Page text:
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Julien Absalon (FRA), five-time XCO UCI World Champion and double XCO Olympic Champion ©Vélo Vert / Jean-Luc Armand

For the first time ever, the UCI will crown an E-MTB World Champion at the 2019 UCI World Championships in Mont-Saint-Anne, Canada.

The E-MTB races will start after the Cross-Country Team Relay, which opens the event on August 28. Last year the UCI announced that E-MTB would integrate into UCI regulations and the XCO (cross-country) and DHI (downhill) formats.

There will be two separate races — an elite men’s and elite women’s — open to athletes aged 19 and above who are registered with, and selected by their national federation. The course will be about 7.3km in length and the duration of the race will be from one-and-a-half to two hours. There are additional E-MTB World Cup rounds prior to the World Championships.

According to the UCI, an E-MTB is operated by both an electric engine and human power. The engine must only provide assistance when the rider pedals, except for startup assistance where a speed that doesn’t exceed 6km/h is permitted.

An electric mountain bike engine cannot produce more than 250 watts in competition and no additional batteries can be carried. Riders can still receive mechanical and feed assistance, just like a cross-country race, however bike and battery changes aren’t allowed.

Men and women are set to receive equal prize money for the event. The UCI will later reveal a World Championship jersey unique to the E-MTB category. After the E-MTB competition and other opening events on August 28, racing will continue with XCO and DHI races. A total of 13 world titles will be awarded over five days.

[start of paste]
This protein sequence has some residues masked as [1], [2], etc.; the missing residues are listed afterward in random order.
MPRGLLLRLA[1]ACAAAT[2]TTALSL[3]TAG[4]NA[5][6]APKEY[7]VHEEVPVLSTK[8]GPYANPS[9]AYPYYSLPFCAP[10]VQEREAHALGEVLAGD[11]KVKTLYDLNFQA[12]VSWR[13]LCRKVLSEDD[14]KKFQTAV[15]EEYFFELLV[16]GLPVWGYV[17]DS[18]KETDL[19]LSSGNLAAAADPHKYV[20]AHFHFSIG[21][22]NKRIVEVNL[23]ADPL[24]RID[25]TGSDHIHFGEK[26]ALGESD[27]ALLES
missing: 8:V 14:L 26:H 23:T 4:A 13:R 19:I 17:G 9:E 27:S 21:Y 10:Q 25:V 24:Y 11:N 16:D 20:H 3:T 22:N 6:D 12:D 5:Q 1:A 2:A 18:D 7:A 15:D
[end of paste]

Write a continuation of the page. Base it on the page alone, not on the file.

What do you think about the addition of electric mountain biking to the UCI World Championships?

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# Comments

  • Jeff Barber

    Surprised to see the inaugural eMTB competition is taking place in North America and not Europe.

    • Matt Miller

      Something to note also is that this is just the World Championships, but there will be … at least one other UCI Emtb race before this, although it’s not easy to find. Albstadt is the only one that shows up with an E-bike round.

    • Brian Gerow

      In Europe, almost every MTB race, be it XC or enduro, has an electric category. Sometimes several categories. The coolest part is that you see 70-80 year old athletes outside enjoying the forest.

    • Rick Bullotta

      Actually, there’s a fairly substantial eMTB series being run as part of the GNCC offroad motorcycle racing series.

      https://gnccracing.com/pages/emtb-racing-information

      Also, a number of MTB enduro series are permitting eMTBs, since the race is won or lost on the descents/timed segments, not the transfers.

  • Robert Dobbs

    E-bike race, really? ….no really?
    I’d actually prefer a race featuring athletes using performance-enhancing drugs….at least it would still be a human-powered event.
    –sigh